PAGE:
Wednesday, April 2, 2008

Dodging Tax Time and Talking About the Pulps

I've been so busy lately that I haven't had time to even think about posting a new blog. Getting my taxes done was the big project for the past few weeks. I'm not one of these people that has her act together and posts receipts during the year - I throw all of mine into an envelope (that ends up being two or three or four by years end) and then stress out in January and February sorting through all of the mess. You'd think I would learn otherwise but nooo.... Maybe I just enjoy the trip down memory lane of going through receipts from the past year, thinking, "oh yeah, that was a great restaurant," or "ouch! I paid how much for that computer???" and realizing that one of my biggest expenses was dog food and vet bills. Or at least it seems that way.

But taxes are done, spring is in the air, and I had a great dinner at Nikko's in San Pedro - great place to eat and very reasonable. Things are lookin' up - the Dodgers have won two in a row! And maybe three - it's the bottom of the 4th right now in the 3rd game of the series against the Giants and it's 0-0. but now it's raining. I'm very excited about this season, for obvious reasons (i.e. Joe Torre) but it's a restrained excitement. I'm hopeful, but I don't want to be crushed like I did last year - man, that meltdown in August was ugly. I hope they all learned their lesson.

I have another presentation coming up soon - August 12 at the Westwood branch of the Los Angeles Library. The address is 1246 Glendon Ave., Los Angeles, CA 90024. Phone is (310) 474-1739. I'm looking forward to it - there was a period a few months ago when I was getting a little tired of doing them - but now I've taken a six week break and I'm rarin' to go again.

For those of you who aren't familiar with my presentation, I give about an hour talk about the history of pulp fiction magazines. I start the presentation by telling people how I found my grandfather's manuscript for Pulp Writer, his career as a pulp fiction writer for Wild West Weekly and Weird Tales, and then give a overview of pulp fiction during the 1930s and 1940s. It's just right for those who don't know anything about the subject. And there are a lot of people out there who don't. I don't know how many times I told people that I was writing about "pulp fiction" and they would say, "Oh, you mean the movie?" And for those who do know a lot about the pulps, it works for them too, because I talk a lot about Wild West Weekly, one of the lesser known magazines.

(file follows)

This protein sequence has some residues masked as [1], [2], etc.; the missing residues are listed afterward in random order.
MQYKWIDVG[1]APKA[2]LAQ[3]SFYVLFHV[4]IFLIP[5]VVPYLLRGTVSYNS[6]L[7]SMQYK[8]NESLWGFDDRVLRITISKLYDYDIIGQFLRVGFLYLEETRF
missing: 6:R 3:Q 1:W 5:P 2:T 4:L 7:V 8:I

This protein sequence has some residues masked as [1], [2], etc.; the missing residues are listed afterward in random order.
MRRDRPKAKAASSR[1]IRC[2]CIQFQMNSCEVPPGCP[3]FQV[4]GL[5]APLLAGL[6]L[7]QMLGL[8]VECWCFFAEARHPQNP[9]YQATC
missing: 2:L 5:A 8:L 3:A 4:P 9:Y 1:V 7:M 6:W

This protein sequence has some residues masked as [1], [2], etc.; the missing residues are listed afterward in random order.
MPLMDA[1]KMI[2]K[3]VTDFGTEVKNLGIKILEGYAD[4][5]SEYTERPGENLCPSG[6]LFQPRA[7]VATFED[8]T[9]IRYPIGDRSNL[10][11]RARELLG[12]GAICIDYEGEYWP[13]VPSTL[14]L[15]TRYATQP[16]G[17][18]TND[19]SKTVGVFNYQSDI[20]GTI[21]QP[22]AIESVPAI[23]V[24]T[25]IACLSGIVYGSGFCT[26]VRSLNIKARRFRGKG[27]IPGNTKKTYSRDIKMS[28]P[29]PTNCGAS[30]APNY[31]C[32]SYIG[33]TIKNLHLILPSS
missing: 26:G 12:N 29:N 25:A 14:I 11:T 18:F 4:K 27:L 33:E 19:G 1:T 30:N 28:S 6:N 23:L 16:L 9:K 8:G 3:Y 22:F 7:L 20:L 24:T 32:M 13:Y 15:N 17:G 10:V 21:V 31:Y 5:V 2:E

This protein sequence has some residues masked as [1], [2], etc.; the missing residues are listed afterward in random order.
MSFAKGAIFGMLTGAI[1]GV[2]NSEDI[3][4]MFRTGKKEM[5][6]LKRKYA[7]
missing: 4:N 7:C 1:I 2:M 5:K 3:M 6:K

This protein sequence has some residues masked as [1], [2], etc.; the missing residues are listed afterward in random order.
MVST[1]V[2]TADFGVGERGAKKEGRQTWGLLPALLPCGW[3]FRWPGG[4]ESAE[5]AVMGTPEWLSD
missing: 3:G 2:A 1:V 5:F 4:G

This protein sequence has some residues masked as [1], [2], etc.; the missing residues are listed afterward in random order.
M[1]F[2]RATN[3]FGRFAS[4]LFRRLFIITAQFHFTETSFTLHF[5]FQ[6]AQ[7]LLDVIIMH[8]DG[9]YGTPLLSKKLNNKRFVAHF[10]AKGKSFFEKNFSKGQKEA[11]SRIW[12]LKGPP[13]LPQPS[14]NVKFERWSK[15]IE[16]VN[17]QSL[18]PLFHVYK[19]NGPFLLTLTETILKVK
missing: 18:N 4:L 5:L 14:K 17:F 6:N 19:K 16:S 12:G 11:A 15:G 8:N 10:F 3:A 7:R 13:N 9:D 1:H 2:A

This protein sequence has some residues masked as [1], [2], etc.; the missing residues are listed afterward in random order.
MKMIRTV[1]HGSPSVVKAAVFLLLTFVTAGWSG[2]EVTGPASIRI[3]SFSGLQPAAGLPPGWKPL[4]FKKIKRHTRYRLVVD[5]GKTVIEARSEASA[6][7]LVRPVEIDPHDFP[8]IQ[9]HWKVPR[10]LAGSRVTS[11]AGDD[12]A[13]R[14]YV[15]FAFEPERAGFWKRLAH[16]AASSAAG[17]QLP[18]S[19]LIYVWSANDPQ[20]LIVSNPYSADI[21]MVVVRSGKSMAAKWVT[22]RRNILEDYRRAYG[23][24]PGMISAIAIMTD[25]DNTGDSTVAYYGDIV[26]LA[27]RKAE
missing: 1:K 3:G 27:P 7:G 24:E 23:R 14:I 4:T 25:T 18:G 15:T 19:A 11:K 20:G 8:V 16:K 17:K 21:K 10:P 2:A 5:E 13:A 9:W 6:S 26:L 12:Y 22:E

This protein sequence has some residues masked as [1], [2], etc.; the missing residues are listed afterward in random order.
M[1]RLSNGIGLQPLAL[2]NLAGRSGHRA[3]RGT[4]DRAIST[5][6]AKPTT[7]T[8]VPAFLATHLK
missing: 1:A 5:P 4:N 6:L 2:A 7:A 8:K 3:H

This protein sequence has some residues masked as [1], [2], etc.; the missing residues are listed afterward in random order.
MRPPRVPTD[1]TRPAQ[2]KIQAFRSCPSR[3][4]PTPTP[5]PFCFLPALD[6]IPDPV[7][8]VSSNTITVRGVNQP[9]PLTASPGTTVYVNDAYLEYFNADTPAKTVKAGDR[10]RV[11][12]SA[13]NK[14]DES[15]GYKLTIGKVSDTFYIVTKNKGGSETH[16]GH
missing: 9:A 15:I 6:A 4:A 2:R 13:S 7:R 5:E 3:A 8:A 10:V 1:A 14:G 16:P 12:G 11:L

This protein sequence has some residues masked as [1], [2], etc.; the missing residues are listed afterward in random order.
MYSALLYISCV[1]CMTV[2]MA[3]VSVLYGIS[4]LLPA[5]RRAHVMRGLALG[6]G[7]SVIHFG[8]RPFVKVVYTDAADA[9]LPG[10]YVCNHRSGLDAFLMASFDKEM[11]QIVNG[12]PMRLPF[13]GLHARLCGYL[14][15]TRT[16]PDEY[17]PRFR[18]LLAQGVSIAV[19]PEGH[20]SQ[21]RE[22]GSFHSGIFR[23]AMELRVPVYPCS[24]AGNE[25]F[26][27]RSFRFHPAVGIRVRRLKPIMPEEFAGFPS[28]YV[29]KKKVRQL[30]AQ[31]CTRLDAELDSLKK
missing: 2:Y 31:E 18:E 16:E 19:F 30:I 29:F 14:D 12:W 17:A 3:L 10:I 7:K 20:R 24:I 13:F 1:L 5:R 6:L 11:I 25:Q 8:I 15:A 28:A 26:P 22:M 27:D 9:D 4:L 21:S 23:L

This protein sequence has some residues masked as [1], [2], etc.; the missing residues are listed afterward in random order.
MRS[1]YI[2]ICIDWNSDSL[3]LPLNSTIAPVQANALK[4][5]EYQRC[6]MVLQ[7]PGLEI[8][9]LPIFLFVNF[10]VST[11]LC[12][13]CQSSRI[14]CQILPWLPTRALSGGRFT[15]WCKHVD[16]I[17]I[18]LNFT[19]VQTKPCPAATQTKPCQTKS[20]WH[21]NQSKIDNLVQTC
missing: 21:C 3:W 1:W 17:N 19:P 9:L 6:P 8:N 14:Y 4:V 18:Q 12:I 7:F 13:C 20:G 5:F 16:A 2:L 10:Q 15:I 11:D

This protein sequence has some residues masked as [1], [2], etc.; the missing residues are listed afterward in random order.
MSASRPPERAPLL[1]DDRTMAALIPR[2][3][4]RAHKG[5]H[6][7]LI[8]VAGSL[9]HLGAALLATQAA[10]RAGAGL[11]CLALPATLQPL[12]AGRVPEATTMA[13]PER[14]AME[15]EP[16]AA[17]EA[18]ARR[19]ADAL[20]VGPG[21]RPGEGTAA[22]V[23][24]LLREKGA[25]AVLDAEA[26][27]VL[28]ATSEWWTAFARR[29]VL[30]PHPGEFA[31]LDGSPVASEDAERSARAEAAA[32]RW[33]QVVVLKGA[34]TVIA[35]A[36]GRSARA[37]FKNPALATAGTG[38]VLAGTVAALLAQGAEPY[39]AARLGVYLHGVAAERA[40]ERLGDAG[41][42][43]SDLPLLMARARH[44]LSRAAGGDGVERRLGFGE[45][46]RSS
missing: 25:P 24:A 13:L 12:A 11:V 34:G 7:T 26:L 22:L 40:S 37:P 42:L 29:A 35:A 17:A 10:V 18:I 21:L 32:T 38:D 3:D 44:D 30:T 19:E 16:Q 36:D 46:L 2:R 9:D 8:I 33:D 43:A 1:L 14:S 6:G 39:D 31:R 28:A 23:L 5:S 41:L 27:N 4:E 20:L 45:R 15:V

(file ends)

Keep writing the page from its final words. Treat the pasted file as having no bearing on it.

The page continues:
So if you're in the neighborhood....Westwood is a good place to visit - very near the UCLA campus and, if I'm not mistaken, in the Westwood village where there are a bunch of cute shops and restaurants and movie theaters, so you can have lunch beforehand. Then come by the "libary" as I used to call it - the program starts at 2 p.m.

And now I'm off - the Dodgers are ahead 1-0, my favorite pitcher Chad Billingsley is on the mound....but wait, there's a rain delay - just in time to turn the channel to American Idol! What a night! Go David Cook!


Steve said...

To create a website for a now-forgotten author of pulp fictions, pen name J R Johnston: this is the task I've set for myself. My father Gerald R. Johnston (1901-78) had his first of 411 short stories published in 1924. Additionally, he authored three novels and had one published, _Stampede Range_, in 1929. Mathematically speaking, I rather doubt that more than 100 of his stories are extant. His legacy to me was less than 20 stories, a number of which are undated manuscripts. (Emphatically, I am seeking photocopies of any more of his stories, for the website.) After the Crash, with so many pulp magazines having shut down, I imagine he ceased full-time writing of fiction within two years following. (The military then became his primary career. He made colonel by the end of WWII and left active duty in 1947.)
I don't remotely have the knowledge to lecture on pulp fiction of any era. I did have a very attractive idea of placing his name and literary accomplishments in Wikipedia. That was cut short when I researched several of his contemporaries -- Zane Gray being one such -- and realized immediately that they were far more prolific and met the requirement of "well-known". Also, fans of these authors had already created websites in their names. This I envy.
Steve Johnston
1817 E. 18th Ave
Spokane, WA 99203

Laurie Powers said...

It doesn't matter how many stories your father published or that he wasn't as "well known" as the others - what's important is that you find as much information as you can and pass that information on to others who are interested and are trying to preserve the correct legacy of popular fiction history. There is so much misinformation out there that it's very important that the record is set straight. Your website is a beginning. If you haven't already, you might want to look into joining some of the online chat groups, like on yahoo there is PulpMags group, full of historians and collectors who may be very interested in making sure your father's career is preserved correctly. They may also have information for you that you don't know. If you're not part of this group, I strongly recommend that you join. I am in awe of how much knowledge and experience is represented in that group.